Application deadlines for 2015 full-time graduate jobs at large banks in Asia have all but closed – with rare exceptions such as Credit Suisse’s private bank in Hong Kong and Singapore. Banks are now either in graduate-assessment season or edging close to it.
If you’re about to enter into an assessment process, you will no doubt be trying to second guess exactly what you’ll be asked during face-to-face interviews. But before you research questions specific to the bank or job function, you are advised to consider, in broad terms, the types of interview questions that are generally in favour with banks in Asia right now. Here are some that you need to know about, according to graduate recruiters and career coaches in Hong Kong and Singapore.
Graduates in Asia are nothing if not well prepared to tackle a check-list of specific interview questions. “Employers here often complain that students are coached to answer what they want to hear, so interviews can be a source of great frustration,” says Henry Chamberlain, a former head of selection at Standard Chartered who’s now a Hong Kong-based careers consultant. “But because they now know more about Gen-Y behaviour, most employers in Hong Kong know to be more interactive in their interviews – asking graduates broad questions about their ideal organisation, their expectations and so on. They want to know if the graduate will stay with them and how well they will fit into their organisational culture.”
It’s almost impossible to escape a graduate interview without being asked a handful of competency-based question. These often begin with “tell me about a time when” and require you to provide specific examples of behaviours related to the job, explains Chamberlain. Common questions are: Tell me about a time when you had to achieve a difficult objective / when you found it hard to collaborate with others / when you showed leadership. “HR at banks in Asia loves these kind of questions. The key when answering is to be specific and detailed when drawing out an example from your past,” says Alex Wong, a former banker and Bain consultant who now works as a graduate careers coach in Hong Kong. “You are trying to tell a convincing story and build up a genuine picture of yourself.”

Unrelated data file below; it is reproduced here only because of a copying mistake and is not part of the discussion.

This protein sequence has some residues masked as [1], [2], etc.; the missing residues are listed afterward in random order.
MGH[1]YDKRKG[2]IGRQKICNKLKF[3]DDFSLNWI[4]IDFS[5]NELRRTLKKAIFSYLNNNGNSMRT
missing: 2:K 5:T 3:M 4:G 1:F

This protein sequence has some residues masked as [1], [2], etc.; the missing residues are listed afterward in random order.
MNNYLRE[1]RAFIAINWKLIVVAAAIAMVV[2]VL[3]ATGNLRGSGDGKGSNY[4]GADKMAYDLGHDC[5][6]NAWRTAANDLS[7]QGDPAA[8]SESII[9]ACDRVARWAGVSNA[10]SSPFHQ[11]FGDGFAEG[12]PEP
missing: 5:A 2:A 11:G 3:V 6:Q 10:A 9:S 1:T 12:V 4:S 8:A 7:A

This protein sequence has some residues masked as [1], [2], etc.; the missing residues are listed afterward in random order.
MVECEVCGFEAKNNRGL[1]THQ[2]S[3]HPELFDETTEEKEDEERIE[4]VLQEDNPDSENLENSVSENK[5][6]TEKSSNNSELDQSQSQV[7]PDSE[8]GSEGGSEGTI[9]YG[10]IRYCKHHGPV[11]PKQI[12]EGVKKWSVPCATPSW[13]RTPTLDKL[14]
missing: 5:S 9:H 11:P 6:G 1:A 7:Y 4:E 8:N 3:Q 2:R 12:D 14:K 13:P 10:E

Graduates in Asia tend to come well prepared to explain how they intend to climb the corporate ladder or how they have already aced all their academic objectives. But unless explicitly stated in the question, you don’t need to confine your answer to the office or classroom when asked a question about your goals. “We want people who are passionate and who are skilled outside the realm of academic work – this translates to the workplace and produces creativity in everything you do,” says Calvin Tay, graduate recruitment lead for APAC at Citi. “Asking about goals is always a clear indicator to see how passionate people are for the targets they set for themselves. You would normally follow up with questions on how they ensured they achieved this and what the outcome was. Being candid in your answer is the most important thing, not whether you have achieved those goals.”
Forging a successful banking career in a multi-national business hub like Singapore or Hong Kong partly depends on your ability to interact well with people from diverse backgrounds or with different values from your own – be they clients or colleagues. Debbie Chan, vice president of campus strategy and graduate recruitment at DBS in Singapore, likes to ask the following question: “Tell us about a time when your principles or values were challenged. How did you handle it?” She explains why: “We want to understand how you handle differences in values people have, so we can assess your integrity and hear the manner in which you articulate it.”
You will (obviously) be asked about your most recent internship. Aside from merely describing your team and your tasks – the trick to convincing interviewers that your internship was a stunning success is also to have a clear “angle” than sums up your achievements, says career coach Wong. “Before the interview, think about what the unique selling point of your internship is. It could be the result, the process, the competency you showed. Interviewers want to know that you really understand your professional experience at the bank.”
Posing your own questions to the recruiter or manager isn’t just a post-interview pleasantry – you will actually be assessed on what you ask. “Turning the tables on the candidate is the most interesting aspect for me,” says Sze Ming Ho, APAC graduate recruitment manager at Deutsche Bank. “I’m always keen to see what questions the candidate has. It shows me that they’re interested and are prepared to engage us in conversation to answer what’s important to them. An interview is a two-way process – it’s about us being the right match for the candidates as well as them for us.”